3. Insofar as critical thinking requires us to consider questions from multiple perspectives, interdisciplinary methods of research and analysis are inherently critical practices. Select a new issue, or use the one you examined in #1 above. Now make a list of the academic disciplines for which that issue is a focus of research, and briefly explain what aspect of the issue of most interest to that discipline. Let's return to the example of immigration. Sociologists study the social structures of immigrants in their home countries, in the countries to which they immigrate, or they may take a transnational, comparative view. Criminologists might study the evolution of border enforcement strategies. Psychologists study the impact of immigration on families and the attitudes and disposition of a range of people involves in immigration. Historians study the way immigration patterns have changed over centuries, and they compare differences and similarities between immigration patters from one international border to another. Political scientists study the way immigration enters into political discourse, the way it is "politicized."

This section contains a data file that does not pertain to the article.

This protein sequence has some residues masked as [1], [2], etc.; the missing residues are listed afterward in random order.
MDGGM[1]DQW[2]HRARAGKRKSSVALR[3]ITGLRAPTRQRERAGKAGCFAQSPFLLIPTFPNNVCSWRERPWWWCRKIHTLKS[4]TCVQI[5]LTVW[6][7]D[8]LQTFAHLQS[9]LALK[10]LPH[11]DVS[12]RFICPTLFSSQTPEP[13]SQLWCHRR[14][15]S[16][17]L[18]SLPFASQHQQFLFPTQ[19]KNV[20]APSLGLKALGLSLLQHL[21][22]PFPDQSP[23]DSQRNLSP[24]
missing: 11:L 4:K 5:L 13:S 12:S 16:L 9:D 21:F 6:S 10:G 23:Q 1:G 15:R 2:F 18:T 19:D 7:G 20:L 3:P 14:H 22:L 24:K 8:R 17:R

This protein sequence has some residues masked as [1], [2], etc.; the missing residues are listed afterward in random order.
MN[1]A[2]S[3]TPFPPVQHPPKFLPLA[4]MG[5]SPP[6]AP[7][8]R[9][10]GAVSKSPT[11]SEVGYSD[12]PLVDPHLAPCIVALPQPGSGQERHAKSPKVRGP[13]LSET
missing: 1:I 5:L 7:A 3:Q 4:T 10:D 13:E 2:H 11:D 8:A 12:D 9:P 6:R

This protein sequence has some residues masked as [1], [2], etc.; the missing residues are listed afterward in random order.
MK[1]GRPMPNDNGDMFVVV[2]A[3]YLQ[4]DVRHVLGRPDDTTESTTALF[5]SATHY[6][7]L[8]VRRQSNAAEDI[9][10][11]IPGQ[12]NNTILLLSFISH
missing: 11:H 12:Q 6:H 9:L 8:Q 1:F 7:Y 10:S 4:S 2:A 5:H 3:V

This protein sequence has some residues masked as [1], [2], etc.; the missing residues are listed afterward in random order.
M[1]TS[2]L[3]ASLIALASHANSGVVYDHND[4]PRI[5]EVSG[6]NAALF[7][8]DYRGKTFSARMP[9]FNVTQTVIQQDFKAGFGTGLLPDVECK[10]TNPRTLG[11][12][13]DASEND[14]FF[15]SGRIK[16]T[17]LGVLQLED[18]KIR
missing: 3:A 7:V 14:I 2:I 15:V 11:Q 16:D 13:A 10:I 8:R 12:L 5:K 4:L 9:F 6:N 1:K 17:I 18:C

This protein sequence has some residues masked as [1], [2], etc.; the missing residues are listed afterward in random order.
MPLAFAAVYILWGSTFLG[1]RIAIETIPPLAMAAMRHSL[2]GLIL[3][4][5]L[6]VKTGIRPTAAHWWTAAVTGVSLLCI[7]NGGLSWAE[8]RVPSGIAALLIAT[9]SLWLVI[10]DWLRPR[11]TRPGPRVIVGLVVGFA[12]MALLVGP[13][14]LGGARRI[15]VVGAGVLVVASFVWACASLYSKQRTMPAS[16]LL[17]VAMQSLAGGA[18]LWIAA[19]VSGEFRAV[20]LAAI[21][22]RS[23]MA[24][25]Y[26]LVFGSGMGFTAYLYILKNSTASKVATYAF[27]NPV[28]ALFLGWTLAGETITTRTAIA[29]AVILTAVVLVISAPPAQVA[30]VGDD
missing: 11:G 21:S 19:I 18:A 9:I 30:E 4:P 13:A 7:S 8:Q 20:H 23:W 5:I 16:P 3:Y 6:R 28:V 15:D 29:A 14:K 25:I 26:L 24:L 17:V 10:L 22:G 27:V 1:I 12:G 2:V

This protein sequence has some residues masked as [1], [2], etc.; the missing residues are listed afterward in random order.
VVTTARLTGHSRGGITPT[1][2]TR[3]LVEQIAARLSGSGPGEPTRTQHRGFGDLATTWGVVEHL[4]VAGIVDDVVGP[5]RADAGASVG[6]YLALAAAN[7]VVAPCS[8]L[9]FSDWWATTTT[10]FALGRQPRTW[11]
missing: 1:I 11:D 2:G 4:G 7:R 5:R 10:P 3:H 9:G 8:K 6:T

NOTE: You may do some research to undertake this exercise--for instance, by putting some key words into Academic Search Premier and tracking the disciplinary orientation of the sources that you find--or for now, you may simply speculate about disciplinary interest.
Choose a Focus